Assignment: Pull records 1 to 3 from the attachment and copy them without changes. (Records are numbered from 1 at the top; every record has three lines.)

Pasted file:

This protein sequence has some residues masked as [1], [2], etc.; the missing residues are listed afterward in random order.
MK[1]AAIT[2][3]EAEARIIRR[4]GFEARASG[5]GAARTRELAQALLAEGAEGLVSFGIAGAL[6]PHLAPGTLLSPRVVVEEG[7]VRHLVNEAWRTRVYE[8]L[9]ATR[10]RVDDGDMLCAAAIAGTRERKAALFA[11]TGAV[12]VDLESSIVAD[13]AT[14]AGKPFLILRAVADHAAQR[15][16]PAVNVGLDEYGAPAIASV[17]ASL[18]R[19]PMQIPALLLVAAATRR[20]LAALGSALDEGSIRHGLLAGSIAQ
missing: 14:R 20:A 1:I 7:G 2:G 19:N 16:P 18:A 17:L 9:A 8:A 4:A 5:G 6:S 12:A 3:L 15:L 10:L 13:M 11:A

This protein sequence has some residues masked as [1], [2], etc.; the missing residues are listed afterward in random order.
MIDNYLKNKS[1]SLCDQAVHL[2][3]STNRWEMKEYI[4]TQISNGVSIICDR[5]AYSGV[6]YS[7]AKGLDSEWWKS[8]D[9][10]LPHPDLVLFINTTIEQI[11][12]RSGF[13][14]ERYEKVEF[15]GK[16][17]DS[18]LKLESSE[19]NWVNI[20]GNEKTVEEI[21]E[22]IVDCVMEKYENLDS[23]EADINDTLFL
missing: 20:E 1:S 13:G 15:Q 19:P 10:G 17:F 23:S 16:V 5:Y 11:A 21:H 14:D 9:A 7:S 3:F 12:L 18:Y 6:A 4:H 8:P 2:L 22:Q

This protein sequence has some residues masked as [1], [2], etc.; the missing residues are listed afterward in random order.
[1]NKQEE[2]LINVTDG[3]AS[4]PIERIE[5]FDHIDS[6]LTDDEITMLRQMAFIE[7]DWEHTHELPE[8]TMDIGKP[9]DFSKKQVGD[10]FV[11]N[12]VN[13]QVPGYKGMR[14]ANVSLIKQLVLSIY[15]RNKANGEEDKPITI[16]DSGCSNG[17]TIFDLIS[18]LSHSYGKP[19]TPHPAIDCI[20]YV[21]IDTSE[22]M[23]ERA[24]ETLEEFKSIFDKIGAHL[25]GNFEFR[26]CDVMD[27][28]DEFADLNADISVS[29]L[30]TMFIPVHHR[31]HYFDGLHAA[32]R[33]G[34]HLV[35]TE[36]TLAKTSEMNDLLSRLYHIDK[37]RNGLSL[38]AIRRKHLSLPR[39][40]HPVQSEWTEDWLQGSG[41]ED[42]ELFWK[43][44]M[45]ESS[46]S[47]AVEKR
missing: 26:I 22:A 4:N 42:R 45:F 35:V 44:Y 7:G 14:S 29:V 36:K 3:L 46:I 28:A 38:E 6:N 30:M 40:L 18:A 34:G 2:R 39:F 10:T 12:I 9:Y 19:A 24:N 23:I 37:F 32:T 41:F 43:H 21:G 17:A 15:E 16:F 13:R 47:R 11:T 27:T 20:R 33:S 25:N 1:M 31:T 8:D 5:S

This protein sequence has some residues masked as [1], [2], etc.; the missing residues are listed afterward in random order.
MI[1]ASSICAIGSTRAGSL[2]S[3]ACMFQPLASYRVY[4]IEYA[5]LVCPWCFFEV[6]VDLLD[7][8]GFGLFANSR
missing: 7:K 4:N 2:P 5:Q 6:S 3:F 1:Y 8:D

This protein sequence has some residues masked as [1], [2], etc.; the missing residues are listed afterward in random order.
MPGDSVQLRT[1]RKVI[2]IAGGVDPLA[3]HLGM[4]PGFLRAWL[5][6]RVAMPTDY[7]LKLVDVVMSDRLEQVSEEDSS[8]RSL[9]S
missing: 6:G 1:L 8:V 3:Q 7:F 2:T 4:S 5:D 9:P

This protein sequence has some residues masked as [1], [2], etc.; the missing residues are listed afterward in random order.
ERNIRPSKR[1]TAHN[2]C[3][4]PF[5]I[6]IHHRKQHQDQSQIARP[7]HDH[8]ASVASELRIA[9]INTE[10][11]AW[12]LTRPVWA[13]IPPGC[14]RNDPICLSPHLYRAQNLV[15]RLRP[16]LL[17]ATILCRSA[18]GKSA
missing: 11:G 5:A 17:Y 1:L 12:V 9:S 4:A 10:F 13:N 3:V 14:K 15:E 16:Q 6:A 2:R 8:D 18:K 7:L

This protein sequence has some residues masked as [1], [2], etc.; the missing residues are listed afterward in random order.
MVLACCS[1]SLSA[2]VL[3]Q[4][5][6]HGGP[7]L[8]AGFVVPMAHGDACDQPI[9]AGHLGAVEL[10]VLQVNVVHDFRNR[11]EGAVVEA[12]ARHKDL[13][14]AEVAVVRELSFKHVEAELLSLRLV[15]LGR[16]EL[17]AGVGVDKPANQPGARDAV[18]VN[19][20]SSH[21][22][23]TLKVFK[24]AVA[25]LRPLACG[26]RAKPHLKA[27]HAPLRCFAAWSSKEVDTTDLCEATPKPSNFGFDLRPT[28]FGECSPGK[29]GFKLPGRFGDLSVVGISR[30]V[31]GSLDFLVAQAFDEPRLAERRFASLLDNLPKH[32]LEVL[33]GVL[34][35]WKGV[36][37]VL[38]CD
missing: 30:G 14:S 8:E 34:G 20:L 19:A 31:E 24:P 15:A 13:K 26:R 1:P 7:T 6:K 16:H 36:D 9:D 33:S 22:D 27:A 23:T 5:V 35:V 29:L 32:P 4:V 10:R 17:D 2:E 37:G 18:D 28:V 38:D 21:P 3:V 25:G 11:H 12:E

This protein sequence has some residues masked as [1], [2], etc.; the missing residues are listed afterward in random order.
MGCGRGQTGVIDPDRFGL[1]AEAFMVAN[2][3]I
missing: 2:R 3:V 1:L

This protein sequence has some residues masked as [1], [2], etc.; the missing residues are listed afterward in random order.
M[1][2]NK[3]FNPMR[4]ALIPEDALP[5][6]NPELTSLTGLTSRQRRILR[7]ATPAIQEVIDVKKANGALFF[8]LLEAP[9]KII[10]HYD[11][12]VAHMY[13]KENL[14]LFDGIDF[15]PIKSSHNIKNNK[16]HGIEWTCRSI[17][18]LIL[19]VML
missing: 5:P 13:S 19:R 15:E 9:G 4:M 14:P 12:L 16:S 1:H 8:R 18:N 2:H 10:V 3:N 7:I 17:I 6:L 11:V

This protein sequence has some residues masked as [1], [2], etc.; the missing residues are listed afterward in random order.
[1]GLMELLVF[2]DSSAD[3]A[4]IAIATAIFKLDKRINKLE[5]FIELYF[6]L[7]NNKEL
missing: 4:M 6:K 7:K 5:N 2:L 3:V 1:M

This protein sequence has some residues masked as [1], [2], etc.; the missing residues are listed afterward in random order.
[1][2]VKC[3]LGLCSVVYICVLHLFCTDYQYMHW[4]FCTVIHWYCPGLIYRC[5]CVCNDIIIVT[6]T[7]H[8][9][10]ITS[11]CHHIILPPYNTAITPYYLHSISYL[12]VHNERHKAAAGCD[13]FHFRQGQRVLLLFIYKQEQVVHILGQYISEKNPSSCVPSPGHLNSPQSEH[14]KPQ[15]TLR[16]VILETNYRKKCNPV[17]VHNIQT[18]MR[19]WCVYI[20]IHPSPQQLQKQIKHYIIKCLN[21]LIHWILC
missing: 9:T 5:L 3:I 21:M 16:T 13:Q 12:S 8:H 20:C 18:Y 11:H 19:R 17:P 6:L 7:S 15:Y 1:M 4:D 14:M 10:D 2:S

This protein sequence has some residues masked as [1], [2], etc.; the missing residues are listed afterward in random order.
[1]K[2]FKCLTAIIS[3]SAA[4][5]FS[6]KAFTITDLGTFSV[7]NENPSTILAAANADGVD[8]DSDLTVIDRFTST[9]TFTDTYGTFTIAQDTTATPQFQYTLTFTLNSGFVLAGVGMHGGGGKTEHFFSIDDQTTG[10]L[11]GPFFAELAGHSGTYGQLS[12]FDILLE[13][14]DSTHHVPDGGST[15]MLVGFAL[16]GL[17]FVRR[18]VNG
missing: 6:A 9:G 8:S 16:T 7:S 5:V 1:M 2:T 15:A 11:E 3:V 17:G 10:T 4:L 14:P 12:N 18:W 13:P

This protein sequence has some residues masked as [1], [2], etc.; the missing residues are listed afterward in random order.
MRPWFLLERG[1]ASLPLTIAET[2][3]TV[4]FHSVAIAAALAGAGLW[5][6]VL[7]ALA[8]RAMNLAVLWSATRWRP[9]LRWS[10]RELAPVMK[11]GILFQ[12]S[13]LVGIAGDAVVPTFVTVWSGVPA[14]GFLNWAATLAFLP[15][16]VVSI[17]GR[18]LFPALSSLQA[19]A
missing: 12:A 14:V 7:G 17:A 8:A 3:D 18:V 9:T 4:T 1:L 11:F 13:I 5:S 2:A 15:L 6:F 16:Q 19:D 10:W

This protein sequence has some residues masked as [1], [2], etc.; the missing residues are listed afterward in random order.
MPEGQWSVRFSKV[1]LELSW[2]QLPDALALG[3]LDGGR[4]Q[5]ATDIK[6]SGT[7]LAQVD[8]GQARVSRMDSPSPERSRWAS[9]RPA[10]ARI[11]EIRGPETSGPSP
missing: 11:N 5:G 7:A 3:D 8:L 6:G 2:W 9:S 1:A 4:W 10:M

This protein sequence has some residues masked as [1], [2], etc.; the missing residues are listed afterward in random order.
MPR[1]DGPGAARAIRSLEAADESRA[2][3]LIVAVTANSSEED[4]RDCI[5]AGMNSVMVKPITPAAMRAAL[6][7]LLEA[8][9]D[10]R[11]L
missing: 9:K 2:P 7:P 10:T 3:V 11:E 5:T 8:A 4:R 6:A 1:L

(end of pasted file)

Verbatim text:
This protein sequence has some residues masked as [1], [2], etc.; the missing residues are listed afterward in random order.
MK[1]AAIT[2][3]EAEARIIRR[4]GFEARASG[5]GAARTRELAQALLAEGAEGLVSFGIAGAL[6]PHLAPGTLLSPRVVVEEG[7]VRHLVNEAWRTRVYE[8]L[9]ATR[10]RVDDGDMLCAAAIAGTRERKAALFA[11]TGAV[12]VDLESSIVAD[13]AT[14]AGKPFLILRAVADHAAQR[15][16]PAVNVGLDEYGAPAIASV[17]ASL[18]R[19]PMQIPALLLVAAATRR[20]LAALGSALDEGSIRHGLLAGSIAQ
missing: 14:R 20:A 1:I 7:G 2:G 19:N 16:P 18:A 17:L 9:A 8:A 4:A 5:G 6:S 12:A 3:L 15:L 10:L 13:M 11:A

This protein sequence has some residues masked as [1], [2], etc.; the missing residues are listed afterward in random order.
MIDNYLKNKS[1]SLCDQAVHL[2][3]STNRWEMKEYI[4]TQISNGVSIICDR[5]AYSGV[6]YS[7]AKGLDSEWWKS[8]D[9][10]LPHPDLVLFINTTIEQI[11][12]RSGF[13][14]ERYEKVEF[15]GK[16][17]DS[18]LKLESSE[19]NWVNI[20]GNEKTVEEI[21]E[22]IVDCVMEKYENLDS[23]EADINDTLFL
missing: 20:E 1:S 13:G 15:Q 19:P 10:G 17:F 23:S 16:V 5:Y 11:A 21:H 14:D 9:A 7:S 3:F 12:L 18:Y 6:A 4:H 8:P 2:L 22:Q

This protein sequence has some residues masked as [1], [2], etc.; the missing residues are listed afterward in random order.
[1]NKQEE[2]LINVTDG[3]AS[4]PIERIE[5]FDHIDS[6]LTDDEITMLRQMAFIE[7]DWEHTHELPE[8]TMDIGKP[9]DFSKKQVGD[10]FV[11]N[12]VN[13]QVPGYKGMR[14]ANVSLIKQLVLSIY[15]RNKANGEEDKPITI[16]DSGCSNG[17]TIFDLIS[18]LSHSYGKP[19]TPHPAIDCI[20]YV[21]IDTSE[22]M[23]ERA[24]ETLEEFKSIFDKIGAHL[25]GNFEFR[26]CDVMD[27][28]DEFADLNADISVS[29]L[30]TMFIPVHHR[31]HYFDGLHAA[32]R[33]G[34]HLV[35]TE[36]TLAKTSEMNDLLSRLYHIDK[37]RNGLSL[38]AIRRKHLSLPR[39][40]HPVQSEWTEDWLQGSG[41]ED[42]ELFWK[43][44]M[45]ESS[46]S[47]AVEKR
missing: 26:I 22:A 4:N 42:R 45:F 35:V 44:Y 7:G 14:S 29:V 36:K 3:L 46:I 28:A 38:E 6:N 30:M 40:L 18:A 34:G 2:R 39:F 10:T 12:I 9:Y 19:A 24:N 23:I 37:F 32:T 41:F 43:H 21:G 17:A 15:E 16:F 13:R 47:R 11:T 27:T 20:R 33:S 25:N 1:M 31:T 8:D 5:S